At Rock Valley he guided the program to three NJCAA Division III national championship games, winning two titles. Now, one year after a getting his feet on the ground at Graceland he has produced national title in his second season.

“Craig Doty is obviously a driven young man,’’ said Morningside’s Sykes. “His success shows that. Even though he didn’t play much for us he had a great sense of the game.

“We preach ‘team’ and it appears that he’s learned the value of team, too.’’

  • Loyola’s surprising, to some, run to the Elite Eight of the Division I national tournament should remind one and all of the school winning the national title in 1963, spoiling Cincinnati’s bid for a third straight title, 60-58 in overtime.

The Chicago school’s story is a heart-warming one with Cinderella verse.

The school has what some might call a patron saint in 98-year-old nun Sister Jean Schmidt, a basketball fanatic and superstar charm and charmer whose prayers seem to be answered.

Going into a game Saturday with another upstart, Kansas State, Loyola had won three tourney games by four points.

  • The “Game of Change’’ that Loyola won in 1963 is a bit historically flawed.

It was notable in that it supposedly broke the so-called “gentlemen’s agreement’’ among coaches and institutions that meant that no more than two (three on occasion) black players would be on the floor for a team at the same time.

Loyola’s four black starters were Jerry Harkness, Les Hunter, Vic Rouse, Ron Miller and Jerry Harkness. John Egan rounded out a starting lineup that went the distance. No subs.

The 6-foot-7 Rouse tipped in the 6-7 Hunter’s shot from close range to win it.

However, just the year before, in 1962 in the title game in Louisville, champion Cincinnati also started four black players – Paul Hogue, George Wilson, Tony Yates and Tom Thacker – in beating Ohio State.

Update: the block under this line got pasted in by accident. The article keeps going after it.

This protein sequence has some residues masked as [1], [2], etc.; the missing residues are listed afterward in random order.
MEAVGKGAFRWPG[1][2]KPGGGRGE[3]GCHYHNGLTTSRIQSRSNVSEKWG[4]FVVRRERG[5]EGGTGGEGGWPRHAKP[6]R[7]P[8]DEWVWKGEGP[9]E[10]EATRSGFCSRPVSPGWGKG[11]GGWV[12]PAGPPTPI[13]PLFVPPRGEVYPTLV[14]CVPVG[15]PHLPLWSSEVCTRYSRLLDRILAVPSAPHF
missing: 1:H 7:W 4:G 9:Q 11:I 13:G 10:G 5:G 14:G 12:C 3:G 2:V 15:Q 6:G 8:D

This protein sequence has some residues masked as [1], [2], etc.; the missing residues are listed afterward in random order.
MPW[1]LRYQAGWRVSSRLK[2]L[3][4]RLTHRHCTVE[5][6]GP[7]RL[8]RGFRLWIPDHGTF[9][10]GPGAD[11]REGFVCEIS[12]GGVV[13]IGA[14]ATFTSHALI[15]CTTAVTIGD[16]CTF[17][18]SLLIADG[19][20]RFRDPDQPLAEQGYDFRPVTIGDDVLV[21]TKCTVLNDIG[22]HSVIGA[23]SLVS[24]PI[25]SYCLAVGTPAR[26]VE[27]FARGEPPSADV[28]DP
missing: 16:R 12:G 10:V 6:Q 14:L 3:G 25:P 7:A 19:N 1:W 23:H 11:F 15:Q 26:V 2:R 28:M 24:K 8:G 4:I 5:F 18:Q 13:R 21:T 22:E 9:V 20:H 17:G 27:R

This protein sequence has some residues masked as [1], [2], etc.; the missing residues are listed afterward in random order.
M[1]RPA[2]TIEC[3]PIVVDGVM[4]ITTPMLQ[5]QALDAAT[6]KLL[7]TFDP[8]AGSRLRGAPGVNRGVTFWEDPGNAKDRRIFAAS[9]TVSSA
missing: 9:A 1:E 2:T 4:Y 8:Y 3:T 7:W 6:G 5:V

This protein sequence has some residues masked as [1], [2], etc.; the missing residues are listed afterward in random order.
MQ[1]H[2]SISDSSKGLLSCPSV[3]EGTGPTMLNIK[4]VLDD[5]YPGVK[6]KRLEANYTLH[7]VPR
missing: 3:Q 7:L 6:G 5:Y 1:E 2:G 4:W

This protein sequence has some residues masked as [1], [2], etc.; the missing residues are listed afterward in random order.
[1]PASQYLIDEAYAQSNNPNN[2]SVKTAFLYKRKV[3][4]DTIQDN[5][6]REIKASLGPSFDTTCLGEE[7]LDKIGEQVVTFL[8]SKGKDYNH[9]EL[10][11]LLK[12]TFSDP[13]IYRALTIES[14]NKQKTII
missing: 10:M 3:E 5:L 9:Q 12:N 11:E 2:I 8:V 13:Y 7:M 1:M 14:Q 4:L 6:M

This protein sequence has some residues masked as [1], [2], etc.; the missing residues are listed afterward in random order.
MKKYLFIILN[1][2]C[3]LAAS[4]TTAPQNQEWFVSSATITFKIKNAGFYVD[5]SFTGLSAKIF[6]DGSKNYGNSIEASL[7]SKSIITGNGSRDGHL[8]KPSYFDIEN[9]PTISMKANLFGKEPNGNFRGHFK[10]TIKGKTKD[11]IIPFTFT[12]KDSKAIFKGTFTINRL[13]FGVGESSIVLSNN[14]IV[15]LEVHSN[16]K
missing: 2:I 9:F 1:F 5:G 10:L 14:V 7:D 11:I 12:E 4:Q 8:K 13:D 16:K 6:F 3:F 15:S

After Texas Western’s historical lineup of five black starters changed social structure in 1966 with an upset of Kentucky it took until 1980 for another title-game starting lineup of African-Americans to appear when Louisville opened with Rodney McCray, Derek Smith, Wiley Brown, Jerry Eaves and Darrell Griffith in a triumph over UCLA.

But, in 1974 Marquette Coach Al McGuire started five black players –Bo Ellis, Maurice Lucas, Earl Tatum, Lloyd Walton and Marcus Washington in a championship game loss to North Carolina State.

McGuire also established history by being the only coach ever ejected in the finals after drawing two technical fouls.

  • Iowa State should send a thank-you note to the University of Maryland Baltimore County.

Why? The Retreivers let the Cyclones (and a few others) off the hook of NCAA tournament embarrassment.

In a 2001 West Region opener Coach Larry Eustacy’s second-seeded Cyclones lost a postseason opener to the No. 15 seed, Hampton (Va.) in Boise, Idaho, 58-57.

Several days ago Baltimore County became the first No. 16 seed to ever win a tourney game over a No. 1 seed, Virginia, in the 64-68 qualifying era that began in 1985.

Along with the ISU stunner there have been seven other 15-2 upsets including Richmond-Syracuse (1991), Santa Clara-Arizona (1993), Coppin State-South Carolina (1997), Norfolk State-Missouri (2012), Lehigh-Duke (2012), Florida Gulf Coast-Georgetown (2013) and Middle Tennessee-Michigan State (2016).

In all cases the No. 15 lost its next game as did UMBC.